Novels Without Villains

Everyone likes a good Sauron, Grendel, Count Dracula, Annie Wilkes or Cersei Lannister. These types of superbads add a certain element of evilness to their novels (and subsequent screen appearances). A compelling villain often makes or breaks a story. Or at least, this is usually the case.

But what about those rare novels that fly in the face of this stratagem, making their own unique path without following preconceived notions of what a Good Story Requires?

What about novels without villains?

Look at modern classics like Cormac McCarthy’s The Road? In this gloomy/brilliant dichotomy of a tale, the landscape itself is the enemy, the scorched earth its villain.

Then there is George R.R. Martin’s rarely discussed sci-fi work Tuf Voyaging. Tuf fails to deliver a straight-up scoundrel, and yet the book is engaging all the same.

Of those books I have enjoyed which do not boast a mustache twirling, clear-cut baddie, there tends to be a pattern in their style, features they boast of without any apparent concern for the natural order of How Books are Written. If there is a method to crafting prose without creating a main rogue, it might be found in the following features these pearls have employed:

  • They tend to be long fantasies
  • They often sport at least 2 vividly compelling protagonists
  • They feature several minor, short-term antagonists

Jonathan Strange and Mr Norrell is a ready-made how-to-succeed-in-this-rare-endeavor book.

(If you’ve cracked the fat palsied spine of this ‘fantasy of manners’ and actually completed the 800 page tome, then you probably adore it beyond measure. If however you found yourself unable to wade through the slow tedious 200 opening pages, well, you’re totally missing out, buddy!)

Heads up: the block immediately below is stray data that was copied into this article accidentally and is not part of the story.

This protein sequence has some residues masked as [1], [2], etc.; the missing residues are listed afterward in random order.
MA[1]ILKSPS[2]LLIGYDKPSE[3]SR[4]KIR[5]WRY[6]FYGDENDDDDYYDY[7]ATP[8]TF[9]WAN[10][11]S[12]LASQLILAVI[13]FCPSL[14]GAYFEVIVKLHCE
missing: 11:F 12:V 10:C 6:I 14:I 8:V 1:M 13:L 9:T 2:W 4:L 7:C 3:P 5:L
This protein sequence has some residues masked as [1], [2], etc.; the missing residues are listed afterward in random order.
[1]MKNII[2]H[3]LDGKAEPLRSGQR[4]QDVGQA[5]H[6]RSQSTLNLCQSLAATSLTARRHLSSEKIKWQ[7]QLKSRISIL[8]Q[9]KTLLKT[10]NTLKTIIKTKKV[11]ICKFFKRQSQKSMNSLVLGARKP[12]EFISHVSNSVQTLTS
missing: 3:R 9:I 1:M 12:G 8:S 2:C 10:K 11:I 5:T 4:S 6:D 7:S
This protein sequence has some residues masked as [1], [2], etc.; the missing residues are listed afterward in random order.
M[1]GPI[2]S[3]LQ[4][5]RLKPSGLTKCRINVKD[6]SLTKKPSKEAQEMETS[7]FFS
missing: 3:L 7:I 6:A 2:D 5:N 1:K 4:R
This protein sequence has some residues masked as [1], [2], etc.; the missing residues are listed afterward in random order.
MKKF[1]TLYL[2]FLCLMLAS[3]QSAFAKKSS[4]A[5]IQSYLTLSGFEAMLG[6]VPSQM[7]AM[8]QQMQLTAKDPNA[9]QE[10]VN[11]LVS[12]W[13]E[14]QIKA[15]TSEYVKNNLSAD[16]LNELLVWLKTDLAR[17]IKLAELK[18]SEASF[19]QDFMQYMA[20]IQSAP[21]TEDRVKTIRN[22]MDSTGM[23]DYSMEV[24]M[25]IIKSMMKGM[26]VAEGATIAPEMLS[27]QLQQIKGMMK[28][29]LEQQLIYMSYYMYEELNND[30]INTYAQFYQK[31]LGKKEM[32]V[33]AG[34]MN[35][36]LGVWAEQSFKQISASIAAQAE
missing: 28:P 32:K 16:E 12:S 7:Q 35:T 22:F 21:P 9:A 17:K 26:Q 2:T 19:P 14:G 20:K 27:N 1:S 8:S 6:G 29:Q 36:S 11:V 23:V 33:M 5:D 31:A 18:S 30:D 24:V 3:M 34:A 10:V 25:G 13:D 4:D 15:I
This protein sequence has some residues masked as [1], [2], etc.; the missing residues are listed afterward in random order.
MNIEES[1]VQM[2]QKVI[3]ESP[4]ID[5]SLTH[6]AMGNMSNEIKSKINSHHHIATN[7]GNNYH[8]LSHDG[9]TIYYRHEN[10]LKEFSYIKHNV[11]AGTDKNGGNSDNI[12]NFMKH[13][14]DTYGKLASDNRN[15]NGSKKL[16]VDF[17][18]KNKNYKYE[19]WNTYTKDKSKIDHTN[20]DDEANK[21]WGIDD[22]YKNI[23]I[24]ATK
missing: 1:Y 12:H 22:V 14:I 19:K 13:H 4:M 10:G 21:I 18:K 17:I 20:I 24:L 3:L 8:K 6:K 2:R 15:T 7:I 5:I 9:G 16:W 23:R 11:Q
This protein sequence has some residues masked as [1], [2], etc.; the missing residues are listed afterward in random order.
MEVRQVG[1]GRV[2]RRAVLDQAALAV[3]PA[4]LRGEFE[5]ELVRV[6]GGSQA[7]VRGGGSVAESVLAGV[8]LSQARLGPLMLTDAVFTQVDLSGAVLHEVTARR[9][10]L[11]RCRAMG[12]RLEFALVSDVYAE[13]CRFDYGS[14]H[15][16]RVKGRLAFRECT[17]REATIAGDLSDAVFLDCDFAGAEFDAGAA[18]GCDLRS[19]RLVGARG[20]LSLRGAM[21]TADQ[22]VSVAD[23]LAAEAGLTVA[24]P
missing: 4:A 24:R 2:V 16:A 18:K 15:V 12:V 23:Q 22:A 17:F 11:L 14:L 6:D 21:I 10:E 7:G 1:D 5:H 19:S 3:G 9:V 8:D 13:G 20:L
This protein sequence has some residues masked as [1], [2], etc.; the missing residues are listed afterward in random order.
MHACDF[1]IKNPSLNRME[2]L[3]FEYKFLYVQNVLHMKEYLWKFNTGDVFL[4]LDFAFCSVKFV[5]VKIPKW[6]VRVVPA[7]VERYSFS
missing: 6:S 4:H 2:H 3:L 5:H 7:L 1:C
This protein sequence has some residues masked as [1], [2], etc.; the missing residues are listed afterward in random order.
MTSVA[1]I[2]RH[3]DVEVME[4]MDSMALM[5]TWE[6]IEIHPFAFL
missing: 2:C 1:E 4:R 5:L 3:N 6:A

In JSMN we are given two protagonists in the magicians Mr Norrell and Jonathan Strange. While an argument might be made for several characters fulfilling the role of the big bad, not a single one of them perform the main duty of a proper villain, which is to thwart the primary goal or quest of the main character(s).

Mr Lascelles, with all his villainous traits, might have stepped out of a Dickens novel, but for the majority of the tale he actually serves the MC, Mr Norrell (if only to exalt his own star).

The Gentleman With the Thistledown Hair hates Norrell and wishes to destroy Strange. But his goals are not in direct opposition to the goals of the main characters—that is, he is not directly trying to keep Norrell from bringing magic back to England, and he merely wishes to have Jonathan Strange’s wife to himself (which is why he battles and curses Strange). He couldn’t care less about their goals, except to the extent that their goals impede his own.

The Raven King may present the most obvious case for villainy. He is everything Norrell hates and despises. But he is not a clear and present danger; he is not even seen until the final third of the novel, and even then he is portrayed mostly through flashbacks. And when he is seen in the present timeline of the narrative he does not try to prevent the main characters from achieving their primary goal—which is of course the purpose of any proper villain. In fact, his presence and existence inadvertently aid them in accomplishing their original ambition.